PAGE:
• Item level
    • Item name and/or code
    • Box / folder information
    • Date reviewed
    • If / how you captured content (e.g., digital photos or scans, photocopy, notes)
    • If you only captured part of the content (e.g., copied one page of a five page document), what did you leave out and why
    • Relevance to your project

If you are able to create digital images of archival materials, be sure to follow a consistent file and folder naming strategy that allows you to easily shift back and forth between your digital images and your research log. Some of this item-level identifying information (e.g., name, box, folder) should be included in file names. (Alternatively, you may develop a coding system for these items, and include the relevant code in, or use it as, the file name.) Each folder could represent a particular day in the archive, or your folders could mimic the archive’s organizational structure. See this excellent blog post by Donna Campbell for additional suggestions on developing effective workflows for archival research.

Keeping track of all of this information will help keep you organized, and help you to avoid duplicating effort (yourself, or within your research team). Doing so will help you to correctly reference the materials you consulted as you write up your research down the line. Finally, keeping a log allows you to present a list of all of the materials you consulted, helping to substantiate a claim that certain information cannot be found in the records. We strongly suggest that you create your log as you go, keeping it as current as possible.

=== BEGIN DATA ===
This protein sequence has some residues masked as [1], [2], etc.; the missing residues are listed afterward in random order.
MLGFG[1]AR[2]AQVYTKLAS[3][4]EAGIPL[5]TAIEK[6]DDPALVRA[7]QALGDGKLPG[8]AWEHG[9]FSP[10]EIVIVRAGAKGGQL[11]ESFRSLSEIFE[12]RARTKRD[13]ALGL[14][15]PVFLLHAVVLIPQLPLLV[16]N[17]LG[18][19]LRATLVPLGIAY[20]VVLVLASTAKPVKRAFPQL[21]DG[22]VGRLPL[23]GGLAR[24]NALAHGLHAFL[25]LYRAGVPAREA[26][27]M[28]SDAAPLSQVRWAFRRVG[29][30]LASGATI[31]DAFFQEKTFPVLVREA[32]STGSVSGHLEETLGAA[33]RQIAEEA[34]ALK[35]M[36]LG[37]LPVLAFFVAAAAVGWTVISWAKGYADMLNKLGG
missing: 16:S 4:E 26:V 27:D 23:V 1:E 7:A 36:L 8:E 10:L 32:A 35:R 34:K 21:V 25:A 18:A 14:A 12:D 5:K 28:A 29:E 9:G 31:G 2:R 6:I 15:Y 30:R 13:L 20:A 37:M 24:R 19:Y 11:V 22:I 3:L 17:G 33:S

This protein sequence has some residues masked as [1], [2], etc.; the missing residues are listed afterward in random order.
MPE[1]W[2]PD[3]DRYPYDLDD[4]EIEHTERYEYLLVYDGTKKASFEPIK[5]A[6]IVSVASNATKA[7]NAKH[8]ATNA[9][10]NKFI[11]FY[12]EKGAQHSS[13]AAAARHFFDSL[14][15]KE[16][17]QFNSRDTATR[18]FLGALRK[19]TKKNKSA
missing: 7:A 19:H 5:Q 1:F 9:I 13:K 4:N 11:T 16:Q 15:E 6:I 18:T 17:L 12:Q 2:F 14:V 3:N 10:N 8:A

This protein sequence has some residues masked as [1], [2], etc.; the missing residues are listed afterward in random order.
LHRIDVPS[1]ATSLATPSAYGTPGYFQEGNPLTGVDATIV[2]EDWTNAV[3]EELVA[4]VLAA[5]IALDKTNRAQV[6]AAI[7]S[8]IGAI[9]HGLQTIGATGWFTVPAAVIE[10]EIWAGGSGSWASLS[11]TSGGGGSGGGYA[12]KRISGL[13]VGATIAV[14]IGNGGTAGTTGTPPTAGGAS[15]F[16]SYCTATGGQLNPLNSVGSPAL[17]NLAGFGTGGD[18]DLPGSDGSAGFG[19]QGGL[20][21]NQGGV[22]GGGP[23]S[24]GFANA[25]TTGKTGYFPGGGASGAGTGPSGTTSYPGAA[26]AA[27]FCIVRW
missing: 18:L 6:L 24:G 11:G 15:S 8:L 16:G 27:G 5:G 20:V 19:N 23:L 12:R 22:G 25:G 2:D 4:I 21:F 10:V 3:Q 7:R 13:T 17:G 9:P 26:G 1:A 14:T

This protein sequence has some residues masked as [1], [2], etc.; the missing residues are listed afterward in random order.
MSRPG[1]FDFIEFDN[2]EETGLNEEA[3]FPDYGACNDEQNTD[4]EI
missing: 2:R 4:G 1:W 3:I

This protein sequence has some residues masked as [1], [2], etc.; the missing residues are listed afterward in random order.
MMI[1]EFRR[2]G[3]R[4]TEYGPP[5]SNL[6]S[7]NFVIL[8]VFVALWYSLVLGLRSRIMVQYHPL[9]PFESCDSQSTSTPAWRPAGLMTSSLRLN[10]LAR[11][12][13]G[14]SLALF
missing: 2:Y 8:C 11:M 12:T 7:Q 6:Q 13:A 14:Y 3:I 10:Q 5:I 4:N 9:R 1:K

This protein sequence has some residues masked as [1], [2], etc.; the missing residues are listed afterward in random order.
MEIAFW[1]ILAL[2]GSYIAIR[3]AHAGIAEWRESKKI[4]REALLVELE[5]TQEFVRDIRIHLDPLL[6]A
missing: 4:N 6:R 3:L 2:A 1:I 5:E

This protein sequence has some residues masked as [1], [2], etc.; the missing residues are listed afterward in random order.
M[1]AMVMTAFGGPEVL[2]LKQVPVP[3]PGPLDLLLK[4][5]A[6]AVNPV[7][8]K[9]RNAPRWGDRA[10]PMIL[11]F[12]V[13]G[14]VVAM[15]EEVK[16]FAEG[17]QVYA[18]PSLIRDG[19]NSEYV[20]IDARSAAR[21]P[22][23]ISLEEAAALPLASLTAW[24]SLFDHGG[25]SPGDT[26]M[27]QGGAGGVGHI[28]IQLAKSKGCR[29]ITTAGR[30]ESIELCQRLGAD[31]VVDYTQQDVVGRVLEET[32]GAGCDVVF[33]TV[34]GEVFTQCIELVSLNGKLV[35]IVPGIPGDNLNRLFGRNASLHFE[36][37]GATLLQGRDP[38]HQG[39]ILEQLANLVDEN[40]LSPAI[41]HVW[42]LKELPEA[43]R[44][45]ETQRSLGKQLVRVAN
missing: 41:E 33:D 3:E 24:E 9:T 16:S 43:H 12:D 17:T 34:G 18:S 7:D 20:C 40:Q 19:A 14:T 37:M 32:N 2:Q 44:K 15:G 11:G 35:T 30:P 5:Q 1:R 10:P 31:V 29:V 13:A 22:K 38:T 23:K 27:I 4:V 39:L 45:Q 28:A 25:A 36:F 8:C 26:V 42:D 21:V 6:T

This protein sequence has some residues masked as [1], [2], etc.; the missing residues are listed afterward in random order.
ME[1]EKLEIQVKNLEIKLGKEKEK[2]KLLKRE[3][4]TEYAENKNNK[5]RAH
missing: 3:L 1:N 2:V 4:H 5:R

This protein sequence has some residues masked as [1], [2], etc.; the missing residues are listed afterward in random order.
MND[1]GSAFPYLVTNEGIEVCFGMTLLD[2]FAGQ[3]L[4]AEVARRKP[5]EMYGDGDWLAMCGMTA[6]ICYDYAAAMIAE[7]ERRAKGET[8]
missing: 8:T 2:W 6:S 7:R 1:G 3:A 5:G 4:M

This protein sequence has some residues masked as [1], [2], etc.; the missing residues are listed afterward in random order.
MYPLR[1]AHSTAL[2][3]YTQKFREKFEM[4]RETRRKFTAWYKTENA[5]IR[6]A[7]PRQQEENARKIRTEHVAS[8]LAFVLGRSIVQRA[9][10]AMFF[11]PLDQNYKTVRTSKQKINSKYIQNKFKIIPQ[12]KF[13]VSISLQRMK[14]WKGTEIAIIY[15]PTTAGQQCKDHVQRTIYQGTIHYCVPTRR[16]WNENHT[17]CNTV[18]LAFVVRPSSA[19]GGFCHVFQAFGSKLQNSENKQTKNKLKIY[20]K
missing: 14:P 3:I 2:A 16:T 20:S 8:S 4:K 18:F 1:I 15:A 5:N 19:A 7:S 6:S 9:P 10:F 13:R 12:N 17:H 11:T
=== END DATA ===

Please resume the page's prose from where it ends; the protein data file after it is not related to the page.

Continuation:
Archive Log

A sample spreadsheet for use as an archive log. You can access this template here.

Informal Documentation for Interactive Data Collection

Many researchers who generate their own qualitative data do so through interacting with human beings – engaging in ethnographic work, conducting interviews, holding focus groups, and so on. No matter whether you conduct three interviews or embed yourself in a field site for a year, you need a way to keep track of the people with whom you interact, the content of those interactions, and your observations about those interactions.